Katie Hafner

And that’s just fine with her, until she finds herself among friends whose iPhones are studded with icons. When a fellow iPhone owner asked recently to see her apps, she grew self-conscious. “I said to him, ‘O.K., now I’m officially feeling like a loser,’ ” she recalled.

But that doesn’t mean that people will change their habits. Actually, it may just make them feel a tad more overwhelmed. The next generation of gadget users might prove different, but for now it is clear that people prefer fewer choices, and that they gravitate consistently toward the same small number of things that they like. Owners of iPhones are no different from cable TV subscribers with hundreds of channels to choose from who end up watching the same half-dozen.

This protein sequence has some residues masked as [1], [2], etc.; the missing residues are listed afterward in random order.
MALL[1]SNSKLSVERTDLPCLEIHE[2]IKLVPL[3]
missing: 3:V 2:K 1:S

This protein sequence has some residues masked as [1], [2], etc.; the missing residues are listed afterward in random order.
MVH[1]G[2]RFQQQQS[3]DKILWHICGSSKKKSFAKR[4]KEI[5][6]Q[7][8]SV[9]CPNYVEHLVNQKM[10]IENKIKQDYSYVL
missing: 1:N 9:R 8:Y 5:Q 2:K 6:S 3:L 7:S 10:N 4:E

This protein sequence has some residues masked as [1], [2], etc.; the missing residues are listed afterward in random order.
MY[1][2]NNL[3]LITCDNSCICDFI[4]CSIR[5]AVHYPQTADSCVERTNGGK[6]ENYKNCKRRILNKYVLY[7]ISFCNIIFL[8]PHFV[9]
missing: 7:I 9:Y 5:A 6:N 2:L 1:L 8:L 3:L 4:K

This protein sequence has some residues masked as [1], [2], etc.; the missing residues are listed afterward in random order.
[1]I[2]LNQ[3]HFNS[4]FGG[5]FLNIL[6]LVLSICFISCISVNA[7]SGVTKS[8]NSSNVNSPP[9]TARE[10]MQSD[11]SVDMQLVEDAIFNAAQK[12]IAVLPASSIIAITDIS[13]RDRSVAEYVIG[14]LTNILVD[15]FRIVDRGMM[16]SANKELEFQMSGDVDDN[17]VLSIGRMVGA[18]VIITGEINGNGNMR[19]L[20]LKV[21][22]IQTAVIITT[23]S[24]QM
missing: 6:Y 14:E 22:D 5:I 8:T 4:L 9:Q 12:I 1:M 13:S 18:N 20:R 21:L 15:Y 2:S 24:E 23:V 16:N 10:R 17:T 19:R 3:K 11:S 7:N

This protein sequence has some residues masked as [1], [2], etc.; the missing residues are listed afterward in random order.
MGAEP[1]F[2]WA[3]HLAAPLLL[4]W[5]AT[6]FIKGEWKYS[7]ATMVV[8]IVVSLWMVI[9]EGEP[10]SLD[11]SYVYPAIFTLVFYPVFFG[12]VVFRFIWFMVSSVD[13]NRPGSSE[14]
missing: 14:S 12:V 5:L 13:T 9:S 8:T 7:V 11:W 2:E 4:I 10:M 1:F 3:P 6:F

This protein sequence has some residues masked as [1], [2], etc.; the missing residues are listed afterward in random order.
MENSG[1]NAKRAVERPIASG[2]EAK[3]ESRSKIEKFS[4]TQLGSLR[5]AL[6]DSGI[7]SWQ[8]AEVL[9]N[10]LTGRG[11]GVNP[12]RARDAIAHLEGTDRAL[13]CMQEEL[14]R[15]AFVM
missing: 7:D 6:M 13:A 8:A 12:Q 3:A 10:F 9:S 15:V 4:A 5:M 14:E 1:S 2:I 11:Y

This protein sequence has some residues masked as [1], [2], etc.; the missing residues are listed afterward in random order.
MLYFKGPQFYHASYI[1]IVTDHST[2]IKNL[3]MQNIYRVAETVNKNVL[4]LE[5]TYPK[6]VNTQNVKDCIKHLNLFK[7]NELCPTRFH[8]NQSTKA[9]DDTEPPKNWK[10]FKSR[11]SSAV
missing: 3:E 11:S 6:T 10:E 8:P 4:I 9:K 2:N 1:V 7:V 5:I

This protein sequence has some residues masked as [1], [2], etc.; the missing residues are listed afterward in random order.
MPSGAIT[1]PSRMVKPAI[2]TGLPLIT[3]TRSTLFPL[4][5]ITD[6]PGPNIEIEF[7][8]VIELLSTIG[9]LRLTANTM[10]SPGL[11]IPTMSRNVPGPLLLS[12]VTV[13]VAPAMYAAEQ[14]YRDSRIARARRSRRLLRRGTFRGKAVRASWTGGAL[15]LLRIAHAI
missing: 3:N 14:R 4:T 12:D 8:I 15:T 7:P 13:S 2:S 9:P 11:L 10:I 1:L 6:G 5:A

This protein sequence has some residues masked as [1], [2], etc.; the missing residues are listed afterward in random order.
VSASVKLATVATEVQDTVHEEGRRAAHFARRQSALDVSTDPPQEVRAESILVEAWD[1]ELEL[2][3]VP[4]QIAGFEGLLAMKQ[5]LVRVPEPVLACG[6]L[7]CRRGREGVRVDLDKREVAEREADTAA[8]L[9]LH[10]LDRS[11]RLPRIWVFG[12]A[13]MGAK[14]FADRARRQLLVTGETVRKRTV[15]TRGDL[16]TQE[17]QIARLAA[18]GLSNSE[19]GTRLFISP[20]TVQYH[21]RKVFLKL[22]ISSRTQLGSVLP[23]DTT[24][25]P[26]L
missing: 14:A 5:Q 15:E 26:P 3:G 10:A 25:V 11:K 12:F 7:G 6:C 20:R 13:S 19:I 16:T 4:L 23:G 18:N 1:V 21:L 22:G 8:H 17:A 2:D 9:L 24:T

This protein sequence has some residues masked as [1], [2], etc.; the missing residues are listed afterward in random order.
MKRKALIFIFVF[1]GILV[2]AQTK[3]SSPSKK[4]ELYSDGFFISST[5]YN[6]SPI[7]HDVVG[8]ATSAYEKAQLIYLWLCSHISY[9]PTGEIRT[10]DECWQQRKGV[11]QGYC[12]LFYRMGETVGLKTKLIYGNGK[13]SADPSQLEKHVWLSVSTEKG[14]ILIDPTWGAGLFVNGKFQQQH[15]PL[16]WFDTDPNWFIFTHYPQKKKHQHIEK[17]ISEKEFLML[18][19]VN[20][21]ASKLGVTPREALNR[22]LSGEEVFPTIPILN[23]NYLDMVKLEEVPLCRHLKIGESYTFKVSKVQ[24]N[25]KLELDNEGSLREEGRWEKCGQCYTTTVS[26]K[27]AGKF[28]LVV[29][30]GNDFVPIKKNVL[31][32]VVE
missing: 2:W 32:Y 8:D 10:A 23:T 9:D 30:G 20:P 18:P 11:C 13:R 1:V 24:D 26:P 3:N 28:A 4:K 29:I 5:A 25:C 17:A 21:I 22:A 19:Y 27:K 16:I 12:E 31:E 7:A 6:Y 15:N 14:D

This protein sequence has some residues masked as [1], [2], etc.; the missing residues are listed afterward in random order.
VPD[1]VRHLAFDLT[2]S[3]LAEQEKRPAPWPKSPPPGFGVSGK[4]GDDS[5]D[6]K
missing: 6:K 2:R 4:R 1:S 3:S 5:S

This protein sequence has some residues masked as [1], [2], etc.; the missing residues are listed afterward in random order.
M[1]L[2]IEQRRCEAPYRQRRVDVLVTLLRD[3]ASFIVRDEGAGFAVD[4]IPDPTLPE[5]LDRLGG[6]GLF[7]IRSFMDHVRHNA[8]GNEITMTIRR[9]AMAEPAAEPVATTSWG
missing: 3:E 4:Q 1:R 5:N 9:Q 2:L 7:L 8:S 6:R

A study last year by Pinch Media found that most people stop using their applications pretty quickly, particularly if those apps are free. And three out of every four applications people download are free, even though analysts say that Apple and its developers receive $1 billion a year in revenue from selling applications (Apple itself won’t say).

1 thought on “Katie Hafner

  1. s.A

    When Phones Are Just Too Smart

    by Katie Hafner

    The New York Times

    Katie Hafner is the author of "Texting May Be Taking a Toll" (another New York Times article)


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